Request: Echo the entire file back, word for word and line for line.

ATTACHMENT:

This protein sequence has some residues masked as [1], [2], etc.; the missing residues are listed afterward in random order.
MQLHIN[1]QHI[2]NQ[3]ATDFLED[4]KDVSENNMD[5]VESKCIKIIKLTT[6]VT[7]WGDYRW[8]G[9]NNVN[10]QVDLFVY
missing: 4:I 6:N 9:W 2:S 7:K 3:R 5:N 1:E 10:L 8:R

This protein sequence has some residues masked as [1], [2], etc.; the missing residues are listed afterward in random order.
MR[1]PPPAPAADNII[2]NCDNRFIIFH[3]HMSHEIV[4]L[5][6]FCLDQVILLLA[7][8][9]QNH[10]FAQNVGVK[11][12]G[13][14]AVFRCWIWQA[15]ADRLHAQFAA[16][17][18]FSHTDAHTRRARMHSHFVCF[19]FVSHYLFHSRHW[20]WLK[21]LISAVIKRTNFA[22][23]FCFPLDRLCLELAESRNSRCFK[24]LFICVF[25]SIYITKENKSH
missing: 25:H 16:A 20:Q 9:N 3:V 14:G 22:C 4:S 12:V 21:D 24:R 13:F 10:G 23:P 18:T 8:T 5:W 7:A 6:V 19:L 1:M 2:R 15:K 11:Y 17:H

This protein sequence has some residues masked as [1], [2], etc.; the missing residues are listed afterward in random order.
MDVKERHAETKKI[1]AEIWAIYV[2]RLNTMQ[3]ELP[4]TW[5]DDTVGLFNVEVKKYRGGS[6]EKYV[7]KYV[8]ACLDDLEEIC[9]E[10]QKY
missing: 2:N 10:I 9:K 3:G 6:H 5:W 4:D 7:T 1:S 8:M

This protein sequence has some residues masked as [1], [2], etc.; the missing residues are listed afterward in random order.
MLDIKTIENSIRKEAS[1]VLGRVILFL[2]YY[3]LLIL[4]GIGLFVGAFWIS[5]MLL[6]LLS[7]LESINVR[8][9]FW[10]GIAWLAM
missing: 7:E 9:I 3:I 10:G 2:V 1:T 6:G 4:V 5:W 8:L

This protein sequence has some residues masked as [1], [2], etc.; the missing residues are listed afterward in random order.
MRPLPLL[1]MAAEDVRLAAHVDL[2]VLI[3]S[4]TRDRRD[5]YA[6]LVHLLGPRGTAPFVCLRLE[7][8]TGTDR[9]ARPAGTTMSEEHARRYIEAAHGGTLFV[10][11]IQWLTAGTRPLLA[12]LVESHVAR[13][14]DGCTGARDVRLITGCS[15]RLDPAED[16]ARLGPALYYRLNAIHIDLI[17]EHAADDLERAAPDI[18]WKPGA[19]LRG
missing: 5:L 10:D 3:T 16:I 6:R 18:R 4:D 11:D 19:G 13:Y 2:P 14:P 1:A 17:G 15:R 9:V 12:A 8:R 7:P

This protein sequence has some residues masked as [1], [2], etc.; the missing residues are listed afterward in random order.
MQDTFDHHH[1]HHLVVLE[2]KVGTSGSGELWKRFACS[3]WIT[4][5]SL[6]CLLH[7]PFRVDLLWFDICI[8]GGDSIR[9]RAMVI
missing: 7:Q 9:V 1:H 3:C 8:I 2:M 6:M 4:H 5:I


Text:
This protein sequence has some residues masked as [1], [2], etc.; the missing residues are listed afterward in random order.
MQLHIN[1]QHI[2]NQ[3]ATDFLED[4]KDVSENNMD[5]VESKCIKIIKLTT[6]VT[7]WGDYRW[8]G[9]NNVN[10]QVDLFVY
missing: 4:I 6:N 9:W 2:S 7:K 3:R 5:N 1:E 10:L 8:R

This protein sequence has some residues masked as [1], [2], etc.; the missing residues are listed afterward in random order.
MR[1]PPPAPAADNII[2]NCDNRFIIFH[3]HMSHEIV[4]L[5][6]FCLDQVILLLA[7][8][9]QNH[10]FAQNVGVK[11][12]G[13][14]AVFRCWIWQA[15]ADRLHAQFAA[16][17][18]FSHTDAHTRRARMHSHFVCF[19]FVSHYLFHSRHW[20]WLK[21]LISAVIKRTNFA[22][23]FCFPLDRLCLELAESRNSRCFK[24]LFICVF[25]SIYITKENKSH
missing: 25:H 16:A 20:Q 9:N 3:V 14:G 22:C 4:S 12:V 21:D 24:R 13:F 10:G 23:P 18:T 8:T 5:W 7:A 6:V 19:L 1:M 2:R 15:K 11:Y 17:H

This protein sequence has some residues masked as [1], [2], etc.; the missing residues are listed afterward in random order.
MDVKERHAETKKI[1]AEIWAIYV[2]RLNTMQ[3]ELP[4]TW[5]DDTVGLFNVEVKKYRGGS[6]EKYV[7]KYV[8]ACLDDLEEIC[9]E[10]QKY
missing: 2:N 10:I 9:K 3:G 6:H 5:W 4:D 7:T 1:S 8:M

This protein sequence has some residues masked as [1], [2], etc.; the missing residues are listed afterward in random order.
MLDIKTIENSIRKEAS[1]VLGRVILFL[2]YY[3]LLIL[4]GIGLFVGAFWIS[5]MLL[6]LLS[7]LESINVR[8][9]FW[10]GIAWLAM
missing: 7:E 9:I 3:I 10:G 2:V 1:T 6:G 4:V 5:W 8:L

This protein sequence has some residues masked as [1], [2], etc.; the missing residues are listed afterward in random order.
MRPLPLL[1]MAAEDVRLAAHVDL[2]VLI[3]S[4]TRDRRD[5]YA[6]LVHLLGPRGTAPFVCLRLE[7][8]TGTDR[9]ARPAGTTMSEEHARRYIEAAHGGTLFV[10][11]IQWLTAGTRPLLA[12]LVESHVAR[13][14]DGCTGARDVRLITGCS[15]RLDPAED[16]ARLGPALYYRLNAIHIDLI[17]EHAADDLERAAPDI[18]WKPGA[19]LRG
missing: 5:L 10:D 3:T 16:I 6:R 18:R 4:D 11:D 19:G 13:Y 2:P 14:P 1:A 17:G 15:R 9:V 12:A 8:R 7:P

This protein sequence has some residues masked as [1], [2], etc.; the missing residues are listed afterward in random order.
MQDTFDHHH[1]HHLVVLE[2]KVGTSGSGELWKRFACS[3]WIT[4][5]SL[6]CLLH[7]PFRVDLLWFDICI[8]GGDSIR[9]RAMVI
missing: 7:Q 9:V 1:H 3:C 8:I 2:M 6:M 4:H 5:I